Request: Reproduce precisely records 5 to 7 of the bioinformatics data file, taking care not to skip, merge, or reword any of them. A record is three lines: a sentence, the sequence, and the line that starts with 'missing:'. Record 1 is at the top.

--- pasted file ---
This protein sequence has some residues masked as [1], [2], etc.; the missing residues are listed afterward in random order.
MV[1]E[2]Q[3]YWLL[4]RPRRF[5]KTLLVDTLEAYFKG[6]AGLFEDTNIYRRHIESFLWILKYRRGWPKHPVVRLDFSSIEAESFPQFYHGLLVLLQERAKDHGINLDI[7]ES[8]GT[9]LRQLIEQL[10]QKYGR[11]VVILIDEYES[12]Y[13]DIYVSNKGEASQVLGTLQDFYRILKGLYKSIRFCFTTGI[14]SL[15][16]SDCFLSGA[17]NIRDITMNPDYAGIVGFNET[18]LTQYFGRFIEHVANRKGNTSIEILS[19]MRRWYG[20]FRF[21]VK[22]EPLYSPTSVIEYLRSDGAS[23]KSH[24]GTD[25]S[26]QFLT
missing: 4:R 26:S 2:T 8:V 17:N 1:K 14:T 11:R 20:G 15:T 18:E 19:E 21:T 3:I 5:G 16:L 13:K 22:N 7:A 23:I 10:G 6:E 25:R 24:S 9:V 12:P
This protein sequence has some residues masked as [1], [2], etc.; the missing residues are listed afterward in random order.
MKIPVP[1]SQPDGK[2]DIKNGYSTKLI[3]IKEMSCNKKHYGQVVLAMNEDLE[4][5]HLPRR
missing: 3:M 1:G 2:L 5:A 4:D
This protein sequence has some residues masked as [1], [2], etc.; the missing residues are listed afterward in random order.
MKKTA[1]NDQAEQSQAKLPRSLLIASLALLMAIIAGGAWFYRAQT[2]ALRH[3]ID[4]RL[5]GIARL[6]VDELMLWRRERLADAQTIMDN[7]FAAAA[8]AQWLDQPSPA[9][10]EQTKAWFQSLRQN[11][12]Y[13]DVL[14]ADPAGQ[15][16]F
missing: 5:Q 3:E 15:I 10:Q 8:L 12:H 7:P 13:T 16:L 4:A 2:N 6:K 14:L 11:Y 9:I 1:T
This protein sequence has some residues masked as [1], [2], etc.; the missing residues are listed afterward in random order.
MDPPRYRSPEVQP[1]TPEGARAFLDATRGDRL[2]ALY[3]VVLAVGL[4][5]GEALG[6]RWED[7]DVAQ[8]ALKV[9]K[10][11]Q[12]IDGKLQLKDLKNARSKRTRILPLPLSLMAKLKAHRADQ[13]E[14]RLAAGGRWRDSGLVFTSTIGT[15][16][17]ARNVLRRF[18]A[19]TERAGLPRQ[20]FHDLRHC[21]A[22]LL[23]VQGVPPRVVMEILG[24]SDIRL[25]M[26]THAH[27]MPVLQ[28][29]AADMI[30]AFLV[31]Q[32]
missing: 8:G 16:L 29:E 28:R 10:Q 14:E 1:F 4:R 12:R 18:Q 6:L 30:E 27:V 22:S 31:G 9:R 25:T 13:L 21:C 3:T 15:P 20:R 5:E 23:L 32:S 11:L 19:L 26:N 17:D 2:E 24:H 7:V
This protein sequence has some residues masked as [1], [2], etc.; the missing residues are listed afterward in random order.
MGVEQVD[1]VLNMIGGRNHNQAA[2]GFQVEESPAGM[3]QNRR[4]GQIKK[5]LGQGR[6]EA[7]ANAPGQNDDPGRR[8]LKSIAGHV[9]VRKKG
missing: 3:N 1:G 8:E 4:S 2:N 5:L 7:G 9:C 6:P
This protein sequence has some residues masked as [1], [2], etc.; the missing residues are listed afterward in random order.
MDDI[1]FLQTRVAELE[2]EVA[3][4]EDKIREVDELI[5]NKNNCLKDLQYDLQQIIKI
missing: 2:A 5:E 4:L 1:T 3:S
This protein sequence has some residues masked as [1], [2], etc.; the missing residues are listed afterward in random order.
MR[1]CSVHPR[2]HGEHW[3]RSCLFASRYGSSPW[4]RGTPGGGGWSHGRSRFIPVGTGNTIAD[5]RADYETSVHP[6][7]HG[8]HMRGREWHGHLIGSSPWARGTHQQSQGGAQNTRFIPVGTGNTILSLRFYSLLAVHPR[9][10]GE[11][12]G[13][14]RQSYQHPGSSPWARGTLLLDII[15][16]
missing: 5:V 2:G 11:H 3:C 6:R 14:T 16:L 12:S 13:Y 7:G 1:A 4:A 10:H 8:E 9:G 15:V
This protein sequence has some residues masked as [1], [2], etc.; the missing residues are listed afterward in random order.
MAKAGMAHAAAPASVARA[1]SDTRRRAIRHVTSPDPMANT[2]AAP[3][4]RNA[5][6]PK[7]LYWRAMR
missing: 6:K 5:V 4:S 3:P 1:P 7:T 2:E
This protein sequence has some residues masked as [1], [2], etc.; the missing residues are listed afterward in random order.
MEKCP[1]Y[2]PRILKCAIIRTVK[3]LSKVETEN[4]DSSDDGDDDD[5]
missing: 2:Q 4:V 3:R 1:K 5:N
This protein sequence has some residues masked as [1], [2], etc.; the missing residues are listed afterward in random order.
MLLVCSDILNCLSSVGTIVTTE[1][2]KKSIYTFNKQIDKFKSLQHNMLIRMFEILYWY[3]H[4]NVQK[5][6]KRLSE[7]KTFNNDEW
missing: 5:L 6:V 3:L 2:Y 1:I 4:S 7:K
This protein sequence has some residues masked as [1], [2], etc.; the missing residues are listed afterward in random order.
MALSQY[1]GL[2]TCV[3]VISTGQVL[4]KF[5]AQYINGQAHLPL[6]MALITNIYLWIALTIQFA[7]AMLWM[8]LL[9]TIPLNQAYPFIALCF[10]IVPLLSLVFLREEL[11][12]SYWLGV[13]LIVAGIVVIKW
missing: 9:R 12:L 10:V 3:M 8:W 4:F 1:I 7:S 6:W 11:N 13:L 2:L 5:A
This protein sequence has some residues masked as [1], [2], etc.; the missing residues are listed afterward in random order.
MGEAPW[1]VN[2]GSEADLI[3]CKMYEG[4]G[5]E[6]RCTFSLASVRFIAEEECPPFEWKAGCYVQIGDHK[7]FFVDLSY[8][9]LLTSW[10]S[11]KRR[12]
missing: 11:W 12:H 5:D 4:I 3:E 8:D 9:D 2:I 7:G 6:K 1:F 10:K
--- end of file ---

This protein sequence has some residues masked as [1], [2], etc.; the missing residues are listed afterward in random order.
MGVEQVD[1]VLNMIGGRNHNQAA[2]GFQVEESPAGM[3]QNRR[4]GQIKK[5]LGQGR[6]EA[7]ANAPGQNDDPGRR[8]LKSIAGHV[9]VRKKG
missing: 3:N 1:G 8:E 4:S 2:N 5:L 7:G 9:C 6:P
This protein sequence has some residues masked as [1], [2], etc.; the missing residues are listed afterward in random order.
MDDI[1]FLQTRVAELE[2]EVA[3][4]EDKIREVDELI[5]NKNNCLKDLQYDLQQIIKI
missing: 2:A 5:E 4:L 1:T 3:S
This protein sequence has some residues masked as [1], [2], etc.; the missing residues are listed afterward in random order.
MR[1]CSVHPR[2]HGEHW[3]RSCLFASRYGSSPW[4]RGTPGGGGWSHGRSRFIPVGTGNTIAD[5]RADYETSVHP[6][7]HG[8]HMRGREWHGHLIGSSPWARGTHQQSQGGAQNTRFIPVGTGNTILSLRFYSLLAVHPR[9][10]GE[11][12]G[13][14]RQSYQHPGSSPWARGTLLLDII[15][16]
missing: 5:V 2:G 11:H 3:C 6:R 14:T 16:L 12:S 13:Y 7:G 1:A 4:A 10:H 8:E 9:G 15:V